City’s Garcia discharged from hospital after Ederson collision

(Reuters) – Manchester City defender Eric Garcia has been released from hospital after he was injured in a collision with goalkeeper Ederson in their 3-0 win against Arsenal, the Premier League club said on Thursday. Garcia, 19, collided with the Brazilian goalkeeper late in Wednesday’s game and received treatment for several minutes before being carried off on a stretcher and taken to the Manchester Royal Infirmary Hospital for further tests. “Garcia has been released from hospital… He will be monitored in the coming days, ahead of a return to training and competitive action,” City said in a statement. “Everyone at the club wishes him a speedy recovery.” Ederson, 26, on Thursday posted a picture of himself and Spain’s Garcia on Twitter captioned “well and back”. Goals from Raheem Sterling, Kevin De Bruyne and Phil Foden guided City to a comfortable win on their league return, cutting the gap to league-leaders Liverpool to 22 points.

Haas F1 to rein in spending until budget situation clears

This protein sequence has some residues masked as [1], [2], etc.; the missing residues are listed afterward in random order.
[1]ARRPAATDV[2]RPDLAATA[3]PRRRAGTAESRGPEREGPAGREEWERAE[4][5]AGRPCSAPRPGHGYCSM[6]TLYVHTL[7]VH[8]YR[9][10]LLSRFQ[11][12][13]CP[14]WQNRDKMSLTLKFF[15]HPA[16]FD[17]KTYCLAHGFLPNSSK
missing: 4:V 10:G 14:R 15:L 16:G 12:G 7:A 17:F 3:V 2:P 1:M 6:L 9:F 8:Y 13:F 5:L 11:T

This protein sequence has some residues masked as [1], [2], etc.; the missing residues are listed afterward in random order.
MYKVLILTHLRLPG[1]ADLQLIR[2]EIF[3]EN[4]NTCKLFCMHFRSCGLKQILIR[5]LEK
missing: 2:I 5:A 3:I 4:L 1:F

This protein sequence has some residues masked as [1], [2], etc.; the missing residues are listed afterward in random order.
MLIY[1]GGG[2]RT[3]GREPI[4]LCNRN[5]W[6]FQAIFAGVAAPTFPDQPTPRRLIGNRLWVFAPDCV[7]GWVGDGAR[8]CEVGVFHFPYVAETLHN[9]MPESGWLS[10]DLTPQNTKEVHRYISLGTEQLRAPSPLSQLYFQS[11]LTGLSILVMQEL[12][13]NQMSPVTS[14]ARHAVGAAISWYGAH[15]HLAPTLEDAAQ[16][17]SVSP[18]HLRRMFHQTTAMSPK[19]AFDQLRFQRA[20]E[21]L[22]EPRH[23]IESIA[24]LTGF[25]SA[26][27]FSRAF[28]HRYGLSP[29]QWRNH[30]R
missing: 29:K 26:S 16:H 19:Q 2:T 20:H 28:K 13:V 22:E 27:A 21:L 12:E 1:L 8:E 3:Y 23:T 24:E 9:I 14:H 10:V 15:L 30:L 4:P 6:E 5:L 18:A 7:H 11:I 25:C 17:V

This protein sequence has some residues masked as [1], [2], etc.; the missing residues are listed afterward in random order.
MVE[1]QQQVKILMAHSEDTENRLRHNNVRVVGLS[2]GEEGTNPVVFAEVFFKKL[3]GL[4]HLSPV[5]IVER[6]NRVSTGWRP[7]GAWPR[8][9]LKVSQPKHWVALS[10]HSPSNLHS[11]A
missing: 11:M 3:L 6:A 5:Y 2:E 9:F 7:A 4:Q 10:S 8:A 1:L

LONDON (Reuters) – Haas are not planning upgrades to their 2020 Formula One car until the consequences of the COVID-19 pandemic are clear and they know what they can spend, team principal Guenther Steiner said on Thursday. Speaking to reporters, Steiner pointed to uncertainty over the number of races as the main factor affecting his budget since that determines the share of revenues and sponsor payments. Formula One had scheduled a record 22 races for this year but that has since been whittled down to 15-18, with only eight grands prix in Europe confirmed so far on a provisional calendar. “We are not planning any upgrades until we know exactly what we are doing this year budget-wise and race-wise,” said Steiner, whose drivers are Denmark’s Kevin Magnussen and Frenchman Romain Grosjean. “I cannot spend money which I don’t know if I’ve got. In the moment we have to be very cautious with what we are doing, because obviously you all know the income is going down, with having fewer races and races without spectators. “Until it’s very clear, I’m very cautious and just make sure that we participate, that we do our job as best we can, that we are making no mistakes in the races or in the sessions and just focus on that.” Steiner, whose U.S.-owned team have one of the smaller budgets in Formula One, said Haas could not risk committing money to upgrades and then be unable to pay for them and risk missing races. Asked about the risk of making the call to develop the car too late, he added: “This is part of the risk we have got. It’s fine, we need to live with that. “This is an exceptional year, hopefully, for all of us so this is what we live with.” Formula One has already agreed that teams will keep this year’s cars in 2021 as a cost-saving measure, with new rules postponed to 2022. The races will come in a rush — eight in 10 weekends — once the season opens in Austria on July 5 but Steiner said spares were not a concern because planning had been for an average year.